Sordoni Art Gallery in Wilkes-Barre opens Susquehanna River themed exhibit June 11
WILKES-BARRE — When Stanley Grand, interim director of Wilkes University’s Sordoni Art Gallery, was planning the space’s latest exhibit, he followed several criteria. The show was to be of high quality, beautiful and, more importantly, accessible and relevant to the people of Northeastern Pennsylvania.
The subject he chose: the Susquehanna River.
“Upstream & Down: The Susquehanna” opens with a public reception from 2 to 5:30 p.m. June 11 at the gallery, 150 South River St. It features 16 artists, mostly from Pennsylvania, inspired by the river.
The Susquehanna rises out of Ostego Lake in Cooperstown, New York and empties into the Chesapeake Bay, making it a dominant natural feature of the landscape through New York, Pennsylvania and Maryland.
A variety of perspectives and techniques makes for a visually stunning exhibition,Grand said. “All the selected landscape artists are very accomplished, and their art is quite beautiful.”
Scott Write of Lancaster submitted a piece entitled “Release” that portrays Three Mile Island and its massive cooling towers. Ithaca, New York resident Brian Keeler’s submission shows a Pittston landscape, looking at the Fort Jenkins Bridge from beneath a riverside willow tree.
Robert Stark of Union Dale has been painting images of the Susquehanna for 45 years.
He has exhibited in Washington D.C., Augusta, Georgia and the federal courthouse in Scranton, and his paintings have visited more than 140 world capitals through the U.S. State Department’s “Art in the Embassies” program.
His submission for the exhibit is part of a series, “The New American Landscape.” The artist said the style of his painting is a combination of abstraction and realism.
“It’s one that needs to be seen over a period of time,” Stark said. “It’s contemplative, and it’s a study of color value.”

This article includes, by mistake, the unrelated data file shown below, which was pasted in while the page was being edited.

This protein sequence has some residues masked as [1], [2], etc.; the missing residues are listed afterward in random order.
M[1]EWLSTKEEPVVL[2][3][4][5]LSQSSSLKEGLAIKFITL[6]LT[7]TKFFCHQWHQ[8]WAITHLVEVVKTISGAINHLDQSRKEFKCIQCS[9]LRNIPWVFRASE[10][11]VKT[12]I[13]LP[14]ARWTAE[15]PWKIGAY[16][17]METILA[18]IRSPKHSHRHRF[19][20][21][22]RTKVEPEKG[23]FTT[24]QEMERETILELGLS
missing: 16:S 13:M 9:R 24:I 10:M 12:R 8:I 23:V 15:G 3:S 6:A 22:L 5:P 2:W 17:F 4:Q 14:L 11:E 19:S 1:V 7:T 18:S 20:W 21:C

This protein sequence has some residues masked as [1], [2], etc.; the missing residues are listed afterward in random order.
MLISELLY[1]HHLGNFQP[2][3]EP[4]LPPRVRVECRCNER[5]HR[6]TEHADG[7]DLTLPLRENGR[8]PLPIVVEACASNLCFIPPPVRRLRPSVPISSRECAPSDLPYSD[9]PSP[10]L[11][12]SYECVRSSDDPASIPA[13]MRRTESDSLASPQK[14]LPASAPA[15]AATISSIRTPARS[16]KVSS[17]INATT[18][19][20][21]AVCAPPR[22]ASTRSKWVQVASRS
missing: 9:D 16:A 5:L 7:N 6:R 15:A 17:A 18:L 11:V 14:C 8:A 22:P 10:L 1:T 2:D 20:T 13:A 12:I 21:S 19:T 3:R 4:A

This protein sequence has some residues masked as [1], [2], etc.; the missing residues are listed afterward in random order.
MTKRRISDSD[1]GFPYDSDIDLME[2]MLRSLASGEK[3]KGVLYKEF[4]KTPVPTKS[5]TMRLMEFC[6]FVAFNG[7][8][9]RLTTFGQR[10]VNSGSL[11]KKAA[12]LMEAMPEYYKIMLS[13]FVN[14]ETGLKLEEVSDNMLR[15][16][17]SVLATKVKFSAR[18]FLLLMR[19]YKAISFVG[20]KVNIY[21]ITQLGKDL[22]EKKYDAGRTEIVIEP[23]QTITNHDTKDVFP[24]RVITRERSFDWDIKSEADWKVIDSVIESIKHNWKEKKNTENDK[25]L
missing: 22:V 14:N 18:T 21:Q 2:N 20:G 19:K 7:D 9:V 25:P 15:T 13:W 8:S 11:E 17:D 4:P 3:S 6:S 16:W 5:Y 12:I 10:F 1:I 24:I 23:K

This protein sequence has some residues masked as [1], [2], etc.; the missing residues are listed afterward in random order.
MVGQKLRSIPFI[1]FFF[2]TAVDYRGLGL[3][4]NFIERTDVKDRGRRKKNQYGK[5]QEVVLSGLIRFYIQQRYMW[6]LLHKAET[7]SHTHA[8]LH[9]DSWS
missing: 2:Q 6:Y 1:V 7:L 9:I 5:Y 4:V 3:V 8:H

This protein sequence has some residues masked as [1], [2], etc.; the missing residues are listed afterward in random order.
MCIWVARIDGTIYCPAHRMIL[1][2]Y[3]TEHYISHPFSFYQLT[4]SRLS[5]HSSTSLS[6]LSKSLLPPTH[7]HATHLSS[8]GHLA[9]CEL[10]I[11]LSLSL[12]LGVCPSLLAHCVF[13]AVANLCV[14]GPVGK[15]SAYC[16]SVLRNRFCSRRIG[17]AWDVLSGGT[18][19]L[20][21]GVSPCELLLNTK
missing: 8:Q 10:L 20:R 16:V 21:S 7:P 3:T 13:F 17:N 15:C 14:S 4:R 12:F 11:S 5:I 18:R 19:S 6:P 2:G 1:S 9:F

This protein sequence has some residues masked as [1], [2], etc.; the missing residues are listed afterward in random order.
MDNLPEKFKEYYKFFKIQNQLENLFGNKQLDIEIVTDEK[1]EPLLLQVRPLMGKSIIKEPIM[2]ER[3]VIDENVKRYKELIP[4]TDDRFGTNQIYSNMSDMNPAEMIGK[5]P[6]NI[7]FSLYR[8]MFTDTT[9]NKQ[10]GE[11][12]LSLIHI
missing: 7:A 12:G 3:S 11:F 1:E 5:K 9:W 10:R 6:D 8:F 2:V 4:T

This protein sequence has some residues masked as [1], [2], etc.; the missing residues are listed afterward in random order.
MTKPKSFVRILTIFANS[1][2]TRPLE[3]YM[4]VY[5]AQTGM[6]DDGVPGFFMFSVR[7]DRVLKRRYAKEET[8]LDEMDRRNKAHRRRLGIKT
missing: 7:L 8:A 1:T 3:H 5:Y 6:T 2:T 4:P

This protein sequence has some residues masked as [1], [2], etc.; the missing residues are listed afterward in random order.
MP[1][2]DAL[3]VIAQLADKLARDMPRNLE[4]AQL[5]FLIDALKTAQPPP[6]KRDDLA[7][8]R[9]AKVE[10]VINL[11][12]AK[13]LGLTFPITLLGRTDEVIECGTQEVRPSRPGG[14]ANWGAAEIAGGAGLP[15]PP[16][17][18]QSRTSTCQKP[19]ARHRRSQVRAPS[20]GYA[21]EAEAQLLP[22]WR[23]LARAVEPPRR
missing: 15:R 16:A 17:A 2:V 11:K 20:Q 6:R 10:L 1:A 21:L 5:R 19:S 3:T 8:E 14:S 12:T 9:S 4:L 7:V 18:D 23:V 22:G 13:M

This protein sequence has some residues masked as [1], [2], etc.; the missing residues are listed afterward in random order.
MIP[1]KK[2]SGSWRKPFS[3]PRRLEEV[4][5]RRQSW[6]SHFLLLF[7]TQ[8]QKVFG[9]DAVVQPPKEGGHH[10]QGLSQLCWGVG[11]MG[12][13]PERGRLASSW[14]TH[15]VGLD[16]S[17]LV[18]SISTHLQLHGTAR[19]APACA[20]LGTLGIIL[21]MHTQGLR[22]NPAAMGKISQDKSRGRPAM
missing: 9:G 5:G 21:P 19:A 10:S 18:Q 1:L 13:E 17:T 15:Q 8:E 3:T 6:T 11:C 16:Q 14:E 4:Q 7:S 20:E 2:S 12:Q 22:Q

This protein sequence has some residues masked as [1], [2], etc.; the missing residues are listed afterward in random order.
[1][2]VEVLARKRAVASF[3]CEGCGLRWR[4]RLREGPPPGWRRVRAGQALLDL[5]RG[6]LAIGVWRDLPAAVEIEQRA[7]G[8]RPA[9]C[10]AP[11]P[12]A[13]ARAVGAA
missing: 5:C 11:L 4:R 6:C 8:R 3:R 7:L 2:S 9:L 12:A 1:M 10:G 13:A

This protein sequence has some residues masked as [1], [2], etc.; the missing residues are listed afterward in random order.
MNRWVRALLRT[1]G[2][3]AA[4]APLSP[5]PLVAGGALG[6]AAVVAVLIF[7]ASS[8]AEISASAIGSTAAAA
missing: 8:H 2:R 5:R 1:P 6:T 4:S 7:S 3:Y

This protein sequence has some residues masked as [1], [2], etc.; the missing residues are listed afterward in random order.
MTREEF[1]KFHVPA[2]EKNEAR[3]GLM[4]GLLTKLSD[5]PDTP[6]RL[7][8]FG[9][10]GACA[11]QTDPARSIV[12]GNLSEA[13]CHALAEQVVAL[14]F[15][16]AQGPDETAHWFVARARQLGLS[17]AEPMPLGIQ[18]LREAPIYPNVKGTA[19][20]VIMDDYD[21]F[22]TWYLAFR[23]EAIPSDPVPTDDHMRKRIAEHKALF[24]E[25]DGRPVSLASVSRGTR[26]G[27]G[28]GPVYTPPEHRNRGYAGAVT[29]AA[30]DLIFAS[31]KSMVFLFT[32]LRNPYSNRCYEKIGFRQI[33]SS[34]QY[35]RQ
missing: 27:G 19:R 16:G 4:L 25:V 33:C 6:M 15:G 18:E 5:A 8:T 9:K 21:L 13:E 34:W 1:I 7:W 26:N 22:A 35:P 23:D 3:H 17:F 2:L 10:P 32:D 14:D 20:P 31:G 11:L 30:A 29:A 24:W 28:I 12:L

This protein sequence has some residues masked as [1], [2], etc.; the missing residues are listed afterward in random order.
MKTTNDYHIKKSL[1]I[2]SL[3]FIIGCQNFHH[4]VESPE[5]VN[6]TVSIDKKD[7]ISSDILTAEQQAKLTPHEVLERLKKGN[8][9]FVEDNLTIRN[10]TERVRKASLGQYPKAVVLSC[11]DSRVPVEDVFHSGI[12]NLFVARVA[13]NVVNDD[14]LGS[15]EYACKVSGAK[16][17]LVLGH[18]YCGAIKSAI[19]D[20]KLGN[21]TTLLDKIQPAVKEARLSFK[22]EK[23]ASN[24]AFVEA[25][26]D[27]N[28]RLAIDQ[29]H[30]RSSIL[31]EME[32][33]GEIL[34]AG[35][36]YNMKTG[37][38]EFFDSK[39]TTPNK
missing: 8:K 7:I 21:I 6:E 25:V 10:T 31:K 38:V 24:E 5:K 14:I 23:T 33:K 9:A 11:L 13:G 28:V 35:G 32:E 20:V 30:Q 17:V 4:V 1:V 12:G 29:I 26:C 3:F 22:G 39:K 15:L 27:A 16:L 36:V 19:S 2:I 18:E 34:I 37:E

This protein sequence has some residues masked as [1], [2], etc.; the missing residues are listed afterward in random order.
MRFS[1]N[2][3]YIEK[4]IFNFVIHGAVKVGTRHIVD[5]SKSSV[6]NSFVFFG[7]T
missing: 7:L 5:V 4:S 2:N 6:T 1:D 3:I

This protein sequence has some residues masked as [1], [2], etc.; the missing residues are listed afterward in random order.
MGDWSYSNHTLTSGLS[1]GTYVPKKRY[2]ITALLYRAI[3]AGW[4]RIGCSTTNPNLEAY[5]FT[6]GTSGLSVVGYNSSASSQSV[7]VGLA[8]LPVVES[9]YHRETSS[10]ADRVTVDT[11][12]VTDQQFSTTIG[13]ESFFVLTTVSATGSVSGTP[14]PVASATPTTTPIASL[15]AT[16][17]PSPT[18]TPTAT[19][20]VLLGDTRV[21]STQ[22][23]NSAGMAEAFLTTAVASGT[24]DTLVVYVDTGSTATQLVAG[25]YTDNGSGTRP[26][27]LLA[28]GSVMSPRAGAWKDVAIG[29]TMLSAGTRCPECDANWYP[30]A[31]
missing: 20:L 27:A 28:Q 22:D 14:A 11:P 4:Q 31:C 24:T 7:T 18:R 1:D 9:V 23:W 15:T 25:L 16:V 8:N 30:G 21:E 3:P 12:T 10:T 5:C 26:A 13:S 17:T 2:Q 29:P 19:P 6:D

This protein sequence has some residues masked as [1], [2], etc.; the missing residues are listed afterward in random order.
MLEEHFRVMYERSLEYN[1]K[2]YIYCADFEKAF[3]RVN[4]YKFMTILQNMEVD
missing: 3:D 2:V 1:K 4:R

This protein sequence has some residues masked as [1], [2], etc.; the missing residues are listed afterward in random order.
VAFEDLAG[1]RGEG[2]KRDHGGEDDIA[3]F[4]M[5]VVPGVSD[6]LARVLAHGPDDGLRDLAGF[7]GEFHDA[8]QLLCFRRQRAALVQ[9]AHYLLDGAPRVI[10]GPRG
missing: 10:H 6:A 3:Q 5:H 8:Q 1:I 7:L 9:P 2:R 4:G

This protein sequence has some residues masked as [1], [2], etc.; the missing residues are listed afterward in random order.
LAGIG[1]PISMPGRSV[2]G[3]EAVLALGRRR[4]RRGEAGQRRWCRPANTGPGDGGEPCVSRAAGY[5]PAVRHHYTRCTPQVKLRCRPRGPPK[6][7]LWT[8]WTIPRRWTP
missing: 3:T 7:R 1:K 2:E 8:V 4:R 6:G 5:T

Grand said the different approaches to depicting the Susquehanna offer a spectrum of feeling.
“I wanted to highlight different visions of the river and to present it in its various moods,” Grand said.
Tom Dougherty of Dallas has shown in exhibits from Maine to Florida and painted the Susquehanna River since the early 1980s. Growing up in Avoca, Dougherty hiked Campbell’s Ledge and helped clean up Wilkes-Barre after the Agnes Flood of 1972.
“I had a connection with the river,” Dougherty said. “It seemed to be an important part of the Valley.”
His submission, “River View” depicts the Market Street Bridge and the surrounding landscape of Wilkes-Barre. He describes its style as impressionist with a bit more realism than his typical work.
Grand said he hopes exhibits like “Upstream & Down” will help the Sordoni Gallery gain trust and support from the local community.
“I think you can have great, wonderful art that is relevant to people’s lives and has an effect on people,” Grand said.
The exhibit also has an agenda.
“Increasingly, we are aware that natural resources are something to be treasured,” Grand said. “If we realize what a beautiful treasure we have, maybe there will be more responsibility toward it.”
Reach Matt Mattei at 570-991-6651 or Twitter @TLArts
IF YOU GO
What: “Upstream & Down: The Susquehanna” art exhibit
Where: Sordoni Art Gallery, 150 South River St., Wilkes-Barre
When: An public reception opens the exhibit from 2 to 5:30 p.m. June 11. Summer hours for the gallery are Tuesday through Saturday from noon to 4 p.m.